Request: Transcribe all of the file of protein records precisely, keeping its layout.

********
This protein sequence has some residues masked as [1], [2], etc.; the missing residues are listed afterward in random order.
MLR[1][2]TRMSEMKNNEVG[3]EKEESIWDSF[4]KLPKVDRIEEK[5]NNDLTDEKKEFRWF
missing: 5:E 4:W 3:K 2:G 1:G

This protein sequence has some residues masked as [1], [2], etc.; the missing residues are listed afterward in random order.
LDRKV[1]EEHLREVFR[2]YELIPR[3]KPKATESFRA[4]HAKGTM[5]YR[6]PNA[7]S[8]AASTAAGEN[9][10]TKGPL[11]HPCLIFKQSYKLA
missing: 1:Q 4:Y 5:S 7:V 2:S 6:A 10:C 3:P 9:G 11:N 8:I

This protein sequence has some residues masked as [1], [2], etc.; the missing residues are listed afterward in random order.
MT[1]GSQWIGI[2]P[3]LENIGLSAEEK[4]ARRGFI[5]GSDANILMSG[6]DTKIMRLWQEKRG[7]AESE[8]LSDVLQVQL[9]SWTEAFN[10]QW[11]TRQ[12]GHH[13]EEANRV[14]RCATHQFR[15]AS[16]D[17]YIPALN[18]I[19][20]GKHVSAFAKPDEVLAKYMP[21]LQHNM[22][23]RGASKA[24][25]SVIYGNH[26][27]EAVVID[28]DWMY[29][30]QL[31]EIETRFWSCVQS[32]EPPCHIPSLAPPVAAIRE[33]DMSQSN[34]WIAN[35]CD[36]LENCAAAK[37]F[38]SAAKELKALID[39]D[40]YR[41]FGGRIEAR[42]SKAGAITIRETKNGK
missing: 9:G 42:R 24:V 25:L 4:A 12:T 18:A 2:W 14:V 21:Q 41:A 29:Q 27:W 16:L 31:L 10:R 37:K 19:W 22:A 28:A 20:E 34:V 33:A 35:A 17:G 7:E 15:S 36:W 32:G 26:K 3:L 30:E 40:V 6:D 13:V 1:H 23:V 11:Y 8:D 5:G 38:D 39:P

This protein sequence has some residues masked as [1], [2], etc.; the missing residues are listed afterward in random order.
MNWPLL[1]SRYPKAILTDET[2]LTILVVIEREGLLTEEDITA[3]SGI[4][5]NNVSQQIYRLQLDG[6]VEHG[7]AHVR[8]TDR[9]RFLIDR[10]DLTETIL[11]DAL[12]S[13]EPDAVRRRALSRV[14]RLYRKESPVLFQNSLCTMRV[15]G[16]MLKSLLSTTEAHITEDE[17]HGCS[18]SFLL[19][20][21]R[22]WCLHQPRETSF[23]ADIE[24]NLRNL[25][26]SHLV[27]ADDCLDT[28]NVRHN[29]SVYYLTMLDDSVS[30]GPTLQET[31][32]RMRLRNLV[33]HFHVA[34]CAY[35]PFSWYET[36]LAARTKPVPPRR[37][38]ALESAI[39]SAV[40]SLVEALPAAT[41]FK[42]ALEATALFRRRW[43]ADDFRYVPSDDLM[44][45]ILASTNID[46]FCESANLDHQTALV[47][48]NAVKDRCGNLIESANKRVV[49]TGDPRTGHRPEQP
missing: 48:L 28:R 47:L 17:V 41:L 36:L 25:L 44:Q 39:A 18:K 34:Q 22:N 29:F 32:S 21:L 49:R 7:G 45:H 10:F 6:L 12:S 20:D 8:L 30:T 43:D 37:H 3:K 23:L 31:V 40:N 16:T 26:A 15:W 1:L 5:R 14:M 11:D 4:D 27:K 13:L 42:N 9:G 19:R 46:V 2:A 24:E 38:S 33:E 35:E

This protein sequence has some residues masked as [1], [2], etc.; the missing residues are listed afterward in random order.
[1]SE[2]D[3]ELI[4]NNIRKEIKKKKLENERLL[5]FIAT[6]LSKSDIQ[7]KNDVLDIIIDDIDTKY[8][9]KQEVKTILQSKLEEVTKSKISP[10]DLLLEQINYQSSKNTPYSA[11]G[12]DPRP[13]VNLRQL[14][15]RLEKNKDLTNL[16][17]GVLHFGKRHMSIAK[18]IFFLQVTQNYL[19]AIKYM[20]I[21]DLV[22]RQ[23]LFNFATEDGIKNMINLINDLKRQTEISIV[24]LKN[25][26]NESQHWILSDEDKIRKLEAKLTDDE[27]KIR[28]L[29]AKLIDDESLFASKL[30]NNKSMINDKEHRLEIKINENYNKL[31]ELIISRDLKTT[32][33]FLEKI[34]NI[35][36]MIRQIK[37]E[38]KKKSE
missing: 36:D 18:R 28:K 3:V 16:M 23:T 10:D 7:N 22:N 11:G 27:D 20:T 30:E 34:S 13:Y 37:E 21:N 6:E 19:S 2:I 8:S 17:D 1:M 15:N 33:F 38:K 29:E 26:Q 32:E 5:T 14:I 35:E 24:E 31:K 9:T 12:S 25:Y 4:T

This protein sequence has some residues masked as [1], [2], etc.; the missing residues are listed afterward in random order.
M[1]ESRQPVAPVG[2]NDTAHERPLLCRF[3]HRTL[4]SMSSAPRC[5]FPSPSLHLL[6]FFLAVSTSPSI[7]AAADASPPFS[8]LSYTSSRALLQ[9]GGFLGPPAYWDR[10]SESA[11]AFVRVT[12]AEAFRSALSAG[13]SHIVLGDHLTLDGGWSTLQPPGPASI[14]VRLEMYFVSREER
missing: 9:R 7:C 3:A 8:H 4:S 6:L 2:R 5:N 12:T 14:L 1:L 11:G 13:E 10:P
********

This protein sequence has some residues masked as [1], [2], etc.; the missing residues are listed afterward in random order.
MLR[1][2]TRMSEMKNNEVG[3]EKEESIWDSF[4]KLPKVDRIEEK[5]NNDLTDEKKEFRWF
missing: 5:E 4:W 3:K 2:G 1:G

This protein sequence has some residues masked as [1], [2], etc.; the missing residues are listed afterward in random order.
LDRKV[1]EEHLREVFR[2]YELIPR[3]KPKATESFRA[4]HAKGTM[5]YR[6]PNA[7]S[8]AASTAAGEN[9][10]TKGPL[11]HPCLIFKQSYKLA
missing: 1:Q 4:Y 5:S 7:V 2:S 6:A 10:C 3:P 9:G 11:N 8:I

This protein sequence has some residues masked as [1], [2], etc.; the missing residues are listed afterward in random order.
MT[1]GSQWIGI[2]P[3]LENIGLSAEEK[4]ARRGFI[5]GSDANILMSG[6]DTKIMRLWQEKRG[7]AESE[8]LSDVLQVQL[9]SWTEAFN[10]QW[11]TRQ[12]GHH[13]EEANRV[14]RCATHQFR[15]AS[16]D[17]YIPALN[18]I[19][20]GKHVSAFAKPDEVLAKYMP[21]LQHNM[22][23]RGASKA[24][25]SVIYGNH[26][27]EAVVID[28]DWMY[29][30]QL[31]EIETRFWSCVQS[32]EPPCHIPSLAPPVAAIRE[33]DMSQSN[34]WIAN[35]CD[36]LENCAAAK[37]F[38]SAAKELKALID[39]D[40]YR[41]FGGRIEAR[42]SKAGAITIRETKNGK
missing: 9:G 42:R 24:V 25:L 4:A 12:T 18:A 2:W 14:V 21:Q 41:A 29:Q 27:W 16:L 31:L 10:R 37:K 19:W 22:A 28:A 20:E 34:V 33:A 35:A 17:G 7:E 15:S 36:W 32:G 26:K 3:L 30:E 40:V 6:D 13:V 1:H 23:V 11:Y 8:D 5:G 38:D 39:P

This protein sequence has some residues masked as [1], [2], etc.; the missing residues are listed afterward in random order.
MNWPLL[1]SRYPKAILTDET[2]LTILVVIEREGLLTEEDITA[3]SGI[4][5]NNVSQQIYRLQLDG[6]VEHG[7]AHVR[8]TDR[9]RFLIDR[10]DLTETIL[11]DAL[12]S[13]EPDAVRRRALSRV[14]RLYRKESPVLFQNSLCTMRV[15]G[16]MLKSLLSTTEAHITEDE[17]HGCS[18]SFLL[19][20][21]R[22]WCLHQPRETSF[23]ADIE[24]NLRNL[25][26]SHLV[27]ADDCLDT[28]NVRHN[29]SVYYLTMLDDSVS[30]GPTLQET[31][32]RMRLRNLV[33]HFHVA[34]CAY[35]PFSWYET[36]LAARTKPVPPRR[37][38]ALESAI[39]SAV[40]SLVEALPAAT[41]FK[42]ALEATALFRRRW[43]ADDFRYVPSDDLM[44][45]ILASTNID[46]FCESANLDHQTALV[47][48]NAVKDRCGNLIESANKRVV[49]TGDPRTGHRPEQP
missing: 48:L 28:R 47:L 17:V 41:L 36:L 25:L 44:Q 39:A 18:K 34:Q 22:N 29:F 32:S 21:L 49:R 7:G 45:H 10:F 6:L 12:S 20:D 8:L 30:T 43:D 37:H 3:K 23:L 31:V 40:N 16:T 26:A 15:W 1:L 5:R 14:M 11:D 4:D 27:K 13:L 42:N 9:G 19:R 46:V 2:A 24:E 38:S 33:E 35:E

This protein sequence has some residues masked as [1], [2], etc.; the missing residues are listed afterward in random order.
[1]SE[2]D[3]ELI[4]NNIRKEIKKKKLENERLL[5]FIAT[6]LSKSDIQ[7]KNDVLDIIIDDIDTKY[8][9]KQEVKTILQSKLEEVTKSKISP[10]DLLLEQINYQSSKNTPYSA[11]G[12]DPRP[13]VNLRQL[14][15]RLEKNKDLTNL[16][17]GVLHFGKRHMSIAK[18]IFFLQVTQNYL[19]AIKYM[20]I[21]DLV[22]RQ[23]LFNFATEDGIKNMINLINDLKRQTEISIV[24]LKN[25][26]NESQHWILSDEDKIRKLEAKLTDDE[27]KIR[28]L[29]AKLIDDESLFASKL[30]NNKSMINDKEHRLEIKINENYNKL[31]ELIISRDLKTT[32][33]FLEKI[34]NI[35][36]MIRQIK[37]E[38]KKKSE
missing: 36:D 18:R 28:K 3:V 16:M 23:T 10:D 7:N 22:N 11:G 27:D 20:T 30:E 34:S 13:Y 37:E 21:N 6:E 19:S 2:I 8:S 17:D 1:M 15:N 33:F 38:K 29:E 26:Q 32:E 5:T 14:I 35:E 24:E 31:K 9:T 12:S 25:Y 4:T

This protein sequence has some residues masked as [1], [2], etc.; the missing residues are listed afterward in random order.
M[1]ESRQPVAPVG[2]NDTAHERPLLCRF[3]HRTL[4]SMSSAPRC[5]FPSPSLHLL[6]FFLAVSTSPSI[7]AAADASPPFS[8]LSYTSSRALLQ[9]GGFLGPPAYWDR[10]SESA[11]AFVRVT[12]AEAFRSALSAG[13]SHIVLGDHLTLDGGWSTLQPPGPASI[14]VRLEMYFVSREER
missing: 9:R 7:C 3:A 8:H 4:S 6:L 2:R 5:N 12:T 14:L 1:L 11:G 13:E 10:P